Episode 22 of
Performing Arts Lab
Spoken Word Artist
I’m your host, Sally Adams, and every Monday evening, I talk to people about making original work for the stage. Subscribe to SallyPAL on iTunes, Google Play, Podbean and many other podcast platforms. Leave comments, give me a review, or send an email to Sally@sallypal.com. Your ideas keep great conversations coming every Monday evening. Thanks so much to those of you who continue to share. Thanks to Connie, Steve, Jeremy, Pat, Emile, George, Vicki, and all of you who are taking the time to spread the word.
Don’t forget about the FREEBIES on sallypal.com/join. You can still get your 20-page free original theatre resource. It’s a glossary of live performance support you’ll need for your original work. It’s useful, entertaining, and there are places to scribble your show’s notes on the pages.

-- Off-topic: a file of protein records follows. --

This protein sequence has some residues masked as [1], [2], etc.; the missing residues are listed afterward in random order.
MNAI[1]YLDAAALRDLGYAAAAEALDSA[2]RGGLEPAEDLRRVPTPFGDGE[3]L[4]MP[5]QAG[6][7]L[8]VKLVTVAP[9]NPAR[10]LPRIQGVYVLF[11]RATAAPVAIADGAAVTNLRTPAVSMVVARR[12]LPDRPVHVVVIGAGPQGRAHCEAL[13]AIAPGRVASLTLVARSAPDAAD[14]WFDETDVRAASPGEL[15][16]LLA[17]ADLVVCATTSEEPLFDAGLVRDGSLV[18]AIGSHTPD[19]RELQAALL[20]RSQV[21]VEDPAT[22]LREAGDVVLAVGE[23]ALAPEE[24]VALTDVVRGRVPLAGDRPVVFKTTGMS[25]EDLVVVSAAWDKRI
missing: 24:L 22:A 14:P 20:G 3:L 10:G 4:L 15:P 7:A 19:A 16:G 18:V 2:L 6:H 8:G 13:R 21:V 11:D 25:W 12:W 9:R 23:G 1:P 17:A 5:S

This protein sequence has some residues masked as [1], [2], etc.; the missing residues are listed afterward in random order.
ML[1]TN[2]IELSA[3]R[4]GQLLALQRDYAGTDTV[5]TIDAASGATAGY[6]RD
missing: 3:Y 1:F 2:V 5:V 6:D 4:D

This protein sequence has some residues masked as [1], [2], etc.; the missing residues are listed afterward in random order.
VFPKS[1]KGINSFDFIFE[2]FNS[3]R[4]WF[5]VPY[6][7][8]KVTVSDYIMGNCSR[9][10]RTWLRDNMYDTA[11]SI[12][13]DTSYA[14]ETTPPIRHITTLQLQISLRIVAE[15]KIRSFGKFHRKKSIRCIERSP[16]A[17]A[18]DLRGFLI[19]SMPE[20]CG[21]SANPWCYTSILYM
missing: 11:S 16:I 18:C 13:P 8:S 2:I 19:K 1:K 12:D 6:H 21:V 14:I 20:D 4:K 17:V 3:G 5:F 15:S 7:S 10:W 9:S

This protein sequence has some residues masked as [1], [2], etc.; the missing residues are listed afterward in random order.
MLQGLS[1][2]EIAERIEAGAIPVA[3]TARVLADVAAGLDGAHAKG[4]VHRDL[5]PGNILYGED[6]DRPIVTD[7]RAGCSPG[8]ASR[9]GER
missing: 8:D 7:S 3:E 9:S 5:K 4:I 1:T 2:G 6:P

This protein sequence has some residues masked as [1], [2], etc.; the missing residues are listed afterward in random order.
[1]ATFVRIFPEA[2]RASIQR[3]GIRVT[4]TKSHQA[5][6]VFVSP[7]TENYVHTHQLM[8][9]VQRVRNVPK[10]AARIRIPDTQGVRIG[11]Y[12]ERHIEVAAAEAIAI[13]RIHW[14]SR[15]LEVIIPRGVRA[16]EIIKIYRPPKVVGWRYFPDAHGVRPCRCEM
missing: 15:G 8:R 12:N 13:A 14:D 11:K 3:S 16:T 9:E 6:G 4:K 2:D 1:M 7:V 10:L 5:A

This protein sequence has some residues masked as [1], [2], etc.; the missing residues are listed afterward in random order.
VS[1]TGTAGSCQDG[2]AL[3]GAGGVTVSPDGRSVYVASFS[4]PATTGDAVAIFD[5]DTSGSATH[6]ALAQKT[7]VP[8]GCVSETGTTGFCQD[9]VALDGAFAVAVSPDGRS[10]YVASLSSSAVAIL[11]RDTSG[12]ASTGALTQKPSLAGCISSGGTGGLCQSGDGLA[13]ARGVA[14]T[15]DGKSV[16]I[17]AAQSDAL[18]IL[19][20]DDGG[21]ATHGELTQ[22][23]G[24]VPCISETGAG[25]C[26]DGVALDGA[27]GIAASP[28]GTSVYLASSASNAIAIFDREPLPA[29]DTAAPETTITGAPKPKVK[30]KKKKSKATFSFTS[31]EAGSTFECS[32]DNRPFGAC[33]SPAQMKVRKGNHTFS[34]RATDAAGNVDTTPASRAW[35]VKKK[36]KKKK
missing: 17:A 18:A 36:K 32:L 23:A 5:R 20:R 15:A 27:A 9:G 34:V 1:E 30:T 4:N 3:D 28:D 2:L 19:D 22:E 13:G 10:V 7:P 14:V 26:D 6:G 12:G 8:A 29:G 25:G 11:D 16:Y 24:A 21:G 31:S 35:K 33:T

Today’s episode features an amazing young artist, David KoloKolo. David is a senior in the accounting program at George Washington University in Washington DC. He’s like many serious-minded young men about to embark on a career in the corporate world. But just under the surface is a passionate, thoughtful, poetic soul. David received recognition as a spoken word artist through the Louder Than A Bomb (LTAB) program in Tulsa, Oklahoma. David is a musician who draws energy and inspiration from his Christian faith. He grew up listening to Bill Gaither Gospel and Hill Song Gospel as well as rock and hip-hop. Although his poetry is not always filled with religious images, his walk as a believer is all-encompassing. David’s non-judgmental approach to his art and his life is nothing short of inspiring. I want to share a poem he wrote and performed that really moved me. Here’s a link to David KoloKolo’s spoken word piece, Anthology of Apologies.